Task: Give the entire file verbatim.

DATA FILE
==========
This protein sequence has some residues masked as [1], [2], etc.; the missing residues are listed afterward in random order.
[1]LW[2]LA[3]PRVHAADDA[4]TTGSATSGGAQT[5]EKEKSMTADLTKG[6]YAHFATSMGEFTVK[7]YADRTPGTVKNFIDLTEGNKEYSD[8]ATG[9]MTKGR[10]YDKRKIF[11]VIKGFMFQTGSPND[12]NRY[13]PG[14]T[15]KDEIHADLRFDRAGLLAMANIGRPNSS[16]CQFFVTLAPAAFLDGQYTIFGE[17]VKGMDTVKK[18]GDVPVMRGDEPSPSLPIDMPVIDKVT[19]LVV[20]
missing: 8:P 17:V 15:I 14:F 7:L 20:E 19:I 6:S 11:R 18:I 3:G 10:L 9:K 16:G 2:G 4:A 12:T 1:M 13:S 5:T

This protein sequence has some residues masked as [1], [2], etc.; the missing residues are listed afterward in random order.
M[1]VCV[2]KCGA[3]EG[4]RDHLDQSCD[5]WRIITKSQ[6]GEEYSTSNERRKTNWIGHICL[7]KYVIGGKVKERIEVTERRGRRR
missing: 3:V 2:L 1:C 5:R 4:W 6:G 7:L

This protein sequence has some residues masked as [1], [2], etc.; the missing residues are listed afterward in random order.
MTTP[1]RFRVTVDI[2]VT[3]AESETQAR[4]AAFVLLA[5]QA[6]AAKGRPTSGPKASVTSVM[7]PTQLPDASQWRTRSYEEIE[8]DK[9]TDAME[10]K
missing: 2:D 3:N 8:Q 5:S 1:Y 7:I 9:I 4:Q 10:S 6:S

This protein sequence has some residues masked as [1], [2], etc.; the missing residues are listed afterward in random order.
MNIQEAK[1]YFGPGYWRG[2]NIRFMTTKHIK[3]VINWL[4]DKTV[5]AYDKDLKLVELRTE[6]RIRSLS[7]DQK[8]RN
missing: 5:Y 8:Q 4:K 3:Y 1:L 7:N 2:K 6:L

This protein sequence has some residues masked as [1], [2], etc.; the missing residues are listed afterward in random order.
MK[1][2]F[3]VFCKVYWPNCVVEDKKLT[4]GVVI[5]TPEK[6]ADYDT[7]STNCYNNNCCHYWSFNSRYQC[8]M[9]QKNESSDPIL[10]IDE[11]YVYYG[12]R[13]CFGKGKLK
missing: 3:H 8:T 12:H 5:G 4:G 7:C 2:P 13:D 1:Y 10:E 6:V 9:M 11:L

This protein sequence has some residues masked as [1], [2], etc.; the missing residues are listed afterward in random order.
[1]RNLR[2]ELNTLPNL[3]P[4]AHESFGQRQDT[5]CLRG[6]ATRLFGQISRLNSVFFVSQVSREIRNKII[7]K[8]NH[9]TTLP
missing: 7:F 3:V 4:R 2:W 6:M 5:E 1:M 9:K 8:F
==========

This protein sequence has some residues masked as [1], [2], etc.; the missing residues are listed afterward in random order.
[1]LW[2]LA[3]PRVHAADDA[4]TTGSATSGGAQT[5]EKEKSMTADLTKG[6]YAHFATSMGEFTVK[7]YADRTPGTVKNFIDLTEGNKEYSD[8]ATG[9]MTKGR[10]YDKRKIF[11]VIKGFMFQTGSPND[12]NRY[13]PG[14]T[15]KDEIHADLRFDRAGLLAMANIGRPNSS[16]CQFFVTLAPAAFLDGQYTIFGE[17]VKGMDTVKK[18]GDVPVMRGDEPSPSLPIDMPVIDKVT[19]LVV[20]
missing: 8:P 17:V 15:I 14:F 7:L 20:E 19:I 6:S 11:R 18:I 3:G 10:L 9:K 16:G 2:G 4:A 12:T 1:M 13:S 5:T

This protein sequence has some residues masked as [1], [2], etc.; the missing residues are listed afterward in random order.
M[1]VCV[2]KCGA[3]EG[4]RDHLDQSCD[5]WRIITKSQ[6]GEEYSTSNERRKTNWIGHICL[7]KYVIGGKVKERIEVTERRGRRR
missing: 3:V 2:L 1:C 5:R 4:W 6:G 7:L

This protein sequence has some residues masked as [1], [2], etc.; the missing residues are listed afterward in random order.
MTTP[1]RFRVTVDI[2]VT[3]AESETQAR[4]AAFVLLA[5]QA[6]AAKGRPTSGPKASVTSVM[7]PTQLPDASQWRTRSYEEIE[8]DK[9]TDAME[10]K
missing: 2:D 3:N 8:Q 5:S 1:Y 7:I 9:I 4:Q 10:S 6:S

This protein sequence has some residues masked as [1], [2], etc.; the missing residues are listed afterward in random order.
MNIQEAK[1]YFGPGYWRG[2]NIRFMTTKHIK[3]VINWL[4]DKTV[5]AYDKDLKLVELRTE[6]RIRSLS[7]DQK[8]RN
missing: 5:Y 8:Q 4:K 3:Y 1:L 7:N 2:K 6:L

This protein sequence has some residues masked as [1], [2], etc.; the missing residues are listed afterward in random order.
MK[1][2]F[3]VFCKVYWPNCVVEDKKLT[4]GVVI[5]TPEK[6]ADYDT[7]STNCYNNNCCHYWSFNSRYQC[8]M[9]QKNESSDPIL[10]IDE[11]YVYYG[12]R[13]CFGKGKLK
missing: 3:H 8:T 12:H 5:G 4:G 7:C 2:P 13:D 1:Y 10:E 6:V 9:M 11:L

This protein sequence has some residues masked as [1], [2], etc.; the missing residues are listed afterward in random order.
[1]RNLR[2]ELNTLPNL[3]P[4]AHESFGQRQDT[5]CLRG[6]ATRLFGQISRLNSVFFVSQVSREIRNKII[7]K[8]NH[9]TTLP
missing: 7:F 3:V 4:R 2:W 6:M 5:E 1:M 9:K 8:F